Public Policy Minor
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Citizens interested in addressing societal problems and even experts with deep, technical knowledge of particular issues often find that politics and governance interfere with and complicate proposals for change. The process through which policy problems are defined, whether issues find a place on the political agenda, and the particular alternatives that gain prominence may owe less to their efforts and preferences than to political developments and the institutional context. Once policies are enacted, the political process starts anew as implementation unfolds. Policies may develop very differently “on the ground” than intended, as policy design and delivery can alter their meaning or actual outcomes and produce unintended consequences. Political factors also influence the sustainability of policies and how, once in place, they themselves influence the political process.
The public policy minor enables students to comprehend such paradoxes by developing their understanding of the political dimensions of public policy and how they shape its conception, formulation, implementation, chances of success, intended and unintended consequences, and evaluation. Students will have the opportunity to take courses that deal with public policy in the United States, Africa, China, Europe, India, Latin America, and Southeast Asia, and with attention to domestic policy (including health, education, energy, criminal justice, natural resources, immigration, social welfare policy, and urban policy) and foreign policy (including foreign aid and national security). The minor is housed in the Government Department but policy courses offered by other departments, if their content pertains to the purposes of the minor, will also be approved for elective credit.
The requirements to earn the Minor are:
1. Submit an online enrollment application to the Undergraduate Field Coordinator, Danielle O’Connor in the Government Department.
2. A minimum of 15 credits and five qualifying courses.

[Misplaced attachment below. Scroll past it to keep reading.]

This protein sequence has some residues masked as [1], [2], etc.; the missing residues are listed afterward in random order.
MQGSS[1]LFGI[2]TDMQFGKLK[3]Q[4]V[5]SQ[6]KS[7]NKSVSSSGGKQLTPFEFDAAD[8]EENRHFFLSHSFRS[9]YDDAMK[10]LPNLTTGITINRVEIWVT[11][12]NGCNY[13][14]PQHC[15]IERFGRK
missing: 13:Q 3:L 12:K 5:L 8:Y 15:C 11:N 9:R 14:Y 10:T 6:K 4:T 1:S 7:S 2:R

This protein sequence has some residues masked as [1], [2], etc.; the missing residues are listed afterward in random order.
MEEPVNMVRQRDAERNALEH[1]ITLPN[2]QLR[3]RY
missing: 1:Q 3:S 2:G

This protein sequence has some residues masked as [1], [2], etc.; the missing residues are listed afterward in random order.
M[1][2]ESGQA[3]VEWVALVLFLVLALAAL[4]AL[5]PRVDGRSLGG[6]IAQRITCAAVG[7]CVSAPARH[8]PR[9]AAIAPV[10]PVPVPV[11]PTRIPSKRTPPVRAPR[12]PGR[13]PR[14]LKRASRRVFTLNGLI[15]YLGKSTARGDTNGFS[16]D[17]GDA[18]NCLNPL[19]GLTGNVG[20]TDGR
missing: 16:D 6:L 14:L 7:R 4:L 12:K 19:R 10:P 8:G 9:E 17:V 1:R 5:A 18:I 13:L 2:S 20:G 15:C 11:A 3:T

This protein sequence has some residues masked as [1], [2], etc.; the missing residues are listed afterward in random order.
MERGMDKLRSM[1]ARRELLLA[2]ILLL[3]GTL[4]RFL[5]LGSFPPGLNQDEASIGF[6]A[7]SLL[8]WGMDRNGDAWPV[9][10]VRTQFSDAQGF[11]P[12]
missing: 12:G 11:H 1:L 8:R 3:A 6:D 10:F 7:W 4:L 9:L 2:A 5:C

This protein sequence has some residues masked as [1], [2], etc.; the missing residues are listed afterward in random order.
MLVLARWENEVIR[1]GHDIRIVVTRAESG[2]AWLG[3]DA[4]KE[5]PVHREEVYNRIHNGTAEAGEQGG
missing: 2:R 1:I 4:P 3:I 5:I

3. Among the five qualifying courses, students must successfully complete a gateway course:
• GOVT 3032 The Politics of Public Policy in the US.
4. Students must also take one methods course. The following courses fulfill this requirement:
• GOVT 3990 Puzzle Solving with Data
• GOVT 3999 How Do You Know That? Causal Inference in the Social Sciences
5. An additional three electives, from a list of eligible courses.
Note: We recommend that students consult with an advisor about charting their pathway through the minor. Some may opt to choose their electives exclusively from one of the following groupings: US domestic policy, foreign policy, comparative policy. Others may seek a diversity of courses or courses with a common theme.
6. Students must earn a minimum grade of C+ on all classes to be used toward the minor.
7. Government majors who wish to qualify for the minor may count a maximum of one course toward both the major and the minor.
Students may tailor the minor for their particular academic and career goals.
[Note: This is only a partial list, illustrative of the courses that can qualify for the major. A team of faculty will consider other courses, including those offered by other departments besides Government, to determine which ones can qualify for credit toward the minor.]
US Domestic Policy
GOVT 1111 Intro to American Politics
GOVT 2041 Electoral (Mal)practice
GOVT 2152 Immigration and Immigrants
GOVT 3012 Politics of Poverty in the US
GOVT 3021 U.S. Social Movements and Their Opponents
GOVT 3091 Science in the American Polity, 1960 to Now (AMST 3911, STS 3911)
GOVT 3112 Congress and the Legislative Process
GOVT 3121 Crime and Punishment
GOVT 3141 Prisons
GOVT 3152 Prisons, Politics, & Policy
GOVT 3161 The American Presidency
GOVT 3241 Inequality and American Democracy
GOVT 4032 Immigration and Politics Research Seminar
GOVT 4102 Governing Green Cities
GOVT 4232 The Politics of the Inner City
STS 4071 Law, Science, and Public Values
STS 4541 Risk and Society
GOVT 2817 America Confronts the World
GOVT 3547 America, Business and International Political Economy
GOVT 3857 American Foreign Policy
GOVT 3877 Nuclear Security in a Changing World
GOVT 3907 Crises in Asia
GOVT 3998 US Foreign Policy: Democracy and Dictatorship
GOVT 4000 Anti-Americanism in Comparative Perspective
GOVT 4000 American Grand Strategy
GOVT 4142 Causes and Consequences of US Foreign Policy
GOVT 4937 Going Nuclear
GOVT 3044 China’s Next Economy
GOVT 3273 Politics and Markets
GOVT 3827 China and the World
GOVT 3837 The Cold War
GOVT 4274 Politics of Energy and Natural Resources
GOVT 4291 The Politics of Science
GOVT 4293 Comparative Urbanization
GOVT 4303 The GMO Debate: Science & Society
GOVT 4354 Comparative Political Economy of Advanced Industrialized States
Political Economy of Development
Politics of Foreign Aid
Policymaking & Implementation in China
Cornell in Washington: Courses in this program will also count toward the minor.
Danielle O’Connor, Minor Undergraduate Coordinator
210 White Hall, (607) 255-4180